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Opinion | Rohingya Crisis: Economic, Humanitarian and Strategic Reasons India Can’t Ignore

The crisis has unfolded at a time when India and Myanmar are working towards building a strong relationship, especially after PM Narendra Modi’s three-day visit to the country last week, where he committed to help Myanmar in its nation-building process.

Kabir Goswami | News18.com@kabirgoswami

Updated:January 9, 2018, 5:15 PM IST
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Opinion | Rohingya Crisis: Economic, Humanitarian and Strategic Reasons India Can’t Ignore
A group of Rohingya refugees walk on a muddy road after travelling over the Bangladesh-Myanmar border in Teknaf. (Reuters)
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The Rohingya issue has become a massive humanitarian crisis with over 4 lakh people fleeing the areas along the Myanmar-Bangladesh border. They started taking refuge in the neighbouring countries, mostly through illegal means.

The crisis has unfolded at a time when India and Myanmar are working towards building a strong relationship, especially after PM Narendra Modi’s three-day visit to the country last week, where he committed to help Myanmar in its nation-building process.

What had started off as an internal ethnic-cum-political problem has now started spreading its tentacles into the other South Asian countries, particularly Malaysia, Thailand, Bangladesh, Vietnam and India.

After the Rohingya Muslims started revolting against the Myanmar military, majorly due to excessive human rights violation, the government branded them as a militant outfit. Due to this stance of the Myanmar government, other countries in the region also started viewing them as a terror group that is fighting for a separate nation.

For India, it’s not about intruding into Myanmar’s private affairs, but to execute and make PM Modi’s ‘Act East’ policy a success. India stands out from the rest of the countries in South Asia as one of the strongest and most stable (in terms of absence of any kind of uprising). At this time, all eyes are on how the Modi Government is planning to extend help or find a solution for the Rohingya issue.

Globally, India is seen as a benevolent nation that has a history of giving refuge to people since Jawaharlal Nehru’s time. India has been providing assistance to the Tibetans as well as thousands of refugees from countries such as Afghanistan, Sri Lanka, Pakistan, Bangladesh and even 50,000 Rohingya immigrants from Myanmar.

From geo-political, economic and strategic angles, Myanmar holds an important place in India’s blueprint for becoming the major power in Asia. Hence, it’s necessary for the present government to take any step with extreme caution.

The present situation in Myanmar has put India in a fix, and it has become very difficult for PM Modi to decide whether to interfere or not.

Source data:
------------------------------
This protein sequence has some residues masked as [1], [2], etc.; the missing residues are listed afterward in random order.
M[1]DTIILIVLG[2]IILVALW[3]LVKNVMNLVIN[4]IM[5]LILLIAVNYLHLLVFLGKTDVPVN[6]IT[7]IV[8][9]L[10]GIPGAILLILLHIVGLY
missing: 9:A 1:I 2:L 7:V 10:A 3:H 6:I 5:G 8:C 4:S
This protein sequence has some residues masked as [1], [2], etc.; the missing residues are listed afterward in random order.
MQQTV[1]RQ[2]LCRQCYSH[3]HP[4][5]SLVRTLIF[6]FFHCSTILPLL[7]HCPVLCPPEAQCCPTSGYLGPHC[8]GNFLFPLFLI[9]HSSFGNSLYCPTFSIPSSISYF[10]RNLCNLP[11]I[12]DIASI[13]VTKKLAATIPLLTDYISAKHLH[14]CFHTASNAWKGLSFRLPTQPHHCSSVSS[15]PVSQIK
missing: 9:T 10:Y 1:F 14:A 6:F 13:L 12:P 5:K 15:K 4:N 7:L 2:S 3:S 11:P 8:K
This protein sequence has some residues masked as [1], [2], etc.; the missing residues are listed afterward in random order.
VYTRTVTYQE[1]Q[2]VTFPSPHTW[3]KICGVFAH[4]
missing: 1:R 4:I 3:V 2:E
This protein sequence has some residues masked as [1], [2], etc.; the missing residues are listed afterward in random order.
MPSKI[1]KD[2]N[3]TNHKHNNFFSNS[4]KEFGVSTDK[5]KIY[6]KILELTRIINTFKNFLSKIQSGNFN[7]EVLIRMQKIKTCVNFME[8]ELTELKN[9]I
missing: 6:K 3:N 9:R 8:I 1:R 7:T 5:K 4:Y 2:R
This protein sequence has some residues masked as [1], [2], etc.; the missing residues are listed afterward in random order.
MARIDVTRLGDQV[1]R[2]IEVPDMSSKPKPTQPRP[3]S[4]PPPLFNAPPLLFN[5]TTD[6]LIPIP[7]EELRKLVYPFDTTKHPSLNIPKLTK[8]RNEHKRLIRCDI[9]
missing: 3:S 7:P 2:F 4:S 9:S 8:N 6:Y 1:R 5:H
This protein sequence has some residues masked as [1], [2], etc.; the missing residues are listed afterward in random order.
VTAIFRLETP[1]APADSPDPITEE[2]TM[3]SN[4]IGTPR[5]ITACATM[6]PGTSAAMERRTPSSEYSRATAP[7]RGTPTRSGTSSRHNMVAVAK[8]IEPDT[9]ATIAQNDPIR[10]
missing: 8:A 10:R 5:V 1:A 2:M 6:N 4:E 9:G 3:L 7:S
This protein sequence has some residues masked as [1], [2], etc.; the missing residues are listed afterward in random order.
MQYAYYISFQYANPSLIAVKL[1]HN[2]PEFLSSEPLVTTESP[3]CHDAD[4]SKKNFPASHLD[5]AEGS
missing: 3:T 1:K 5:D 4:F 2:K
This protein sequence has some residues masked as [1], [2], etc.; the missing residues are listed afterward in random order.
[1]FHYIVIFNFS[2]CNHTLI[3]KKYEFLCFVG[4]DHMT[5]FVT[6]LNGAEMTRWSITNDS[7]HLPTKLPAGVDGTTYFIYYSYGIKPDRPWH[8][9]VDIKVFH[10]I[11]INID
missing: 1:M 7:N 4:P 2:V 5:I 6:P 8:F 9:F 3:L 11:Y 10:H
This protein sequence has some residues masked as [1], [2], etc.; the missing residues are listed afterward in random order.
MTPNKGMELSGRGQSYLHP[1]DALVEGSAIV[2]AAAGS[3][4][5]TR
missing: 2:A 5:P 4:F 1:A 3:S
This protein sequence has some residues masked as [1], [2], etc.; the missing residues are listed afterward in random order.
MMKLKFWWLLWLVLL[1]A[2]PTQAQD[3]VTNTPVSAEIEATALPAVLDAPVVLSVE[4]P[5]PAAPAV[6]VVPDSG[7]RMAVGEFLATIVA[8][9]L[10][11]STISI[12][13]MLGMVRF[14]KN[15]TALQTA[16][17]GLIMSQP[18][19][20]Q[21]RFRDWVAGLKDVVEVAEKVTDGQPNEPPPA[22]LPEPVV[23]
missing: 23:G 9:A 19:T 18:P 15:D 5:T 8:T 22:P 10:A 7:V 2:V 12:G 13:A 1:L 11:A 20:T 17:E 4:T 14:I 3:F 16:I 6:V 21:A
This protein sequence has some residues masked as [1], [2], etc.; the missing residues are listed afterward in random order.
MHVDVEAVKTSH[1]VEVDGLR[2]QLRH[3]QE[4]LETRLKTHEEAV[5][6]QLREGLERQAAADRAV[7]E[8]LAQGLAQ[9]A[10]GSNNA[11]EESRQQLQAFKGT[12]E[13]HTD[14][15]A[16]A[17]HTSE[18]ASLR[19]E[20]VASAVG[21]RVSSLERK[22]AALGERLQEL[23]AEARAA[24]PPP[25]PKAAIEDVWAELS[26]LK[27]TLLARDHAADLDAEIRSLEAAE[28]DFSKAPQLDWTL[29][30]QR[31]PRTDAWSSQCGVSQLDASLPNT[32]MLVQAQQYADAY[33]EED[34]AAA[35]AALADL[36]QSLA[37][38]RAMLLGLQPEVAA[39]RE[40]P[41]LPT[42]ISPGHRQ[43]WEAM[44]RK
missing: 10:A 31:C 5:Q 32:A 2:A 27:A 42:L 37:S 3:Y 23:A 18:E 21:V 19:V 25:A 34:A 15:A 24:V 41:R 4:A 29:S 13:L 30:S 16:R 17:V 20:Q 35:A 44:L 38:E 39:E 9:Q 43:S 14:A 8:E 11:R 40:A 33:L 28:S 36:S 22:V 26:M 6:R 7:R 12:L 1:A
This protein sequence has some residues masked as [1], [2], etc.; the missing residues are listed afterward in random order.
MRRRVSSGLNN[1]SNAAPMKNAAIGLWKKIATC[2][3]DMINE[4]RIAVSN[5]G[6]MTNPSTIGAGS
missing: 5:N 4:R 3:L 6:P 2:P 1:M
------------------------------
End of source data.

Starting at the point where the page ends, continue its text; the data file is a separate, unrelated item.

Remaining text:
Notably, home minister Rajnath Singh on Tuesday indicated that some action will be taken with regard to deportation of Rohingya refugees, who the government considers to be a security threat, particularly in Jammu & Kashmir.

Rajnath, when asked about the government's stand on deportation of Rohingya Muslims from Jammu, said, “We cannot rule out the possibility of a security threat and I have already cleared our stand with regard to illegal immigrants.”

Additionally, Minister of State for Home Affairs, Kiren Rijiju, had on September 5 said that Rohingya Muslims were illegal immigrants and stood to be deported.

Another reason why India can’t ignore the Rohingya crisis is due to economic reasons. Stability in the region where Rohingya Muslims predominantly live – Rakhine state – is extremely important for India’s economic investment plans. During PM Modi’s recent visit to Myanmar, he stressed on the need to work toward socio-economic development in the state by taking up projects.

The turmoil in Rakhine state is adversely affecting the Kaladan multi-modal transit transport project, which aims to build a transport corridor and connect India’s northeast with Myanmar. Hence, it’s very important for India to ensure that peace returns to the conflict-torn part of Myanmar so that it can execute its planned projects in time.

Apart from economic and humanitarian grounds, strategic reasons also can’t be overlooked when it comes to India and Myanmar. India, at this juncture can’t afford to have strained relations with Myanmar, especially when PM Modi is striving to grow India’s influence in South Asia.

In such a situation, it makes sense for the Indian government to support Myanmar leader Aung San Suu Kyi, but it should also make her understand the importance of addressing the problems of Rohingya Muslims and Rohingya Buddhists and working towards resolving the present crisis.

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| Edited by: Aakarshuk Sarna
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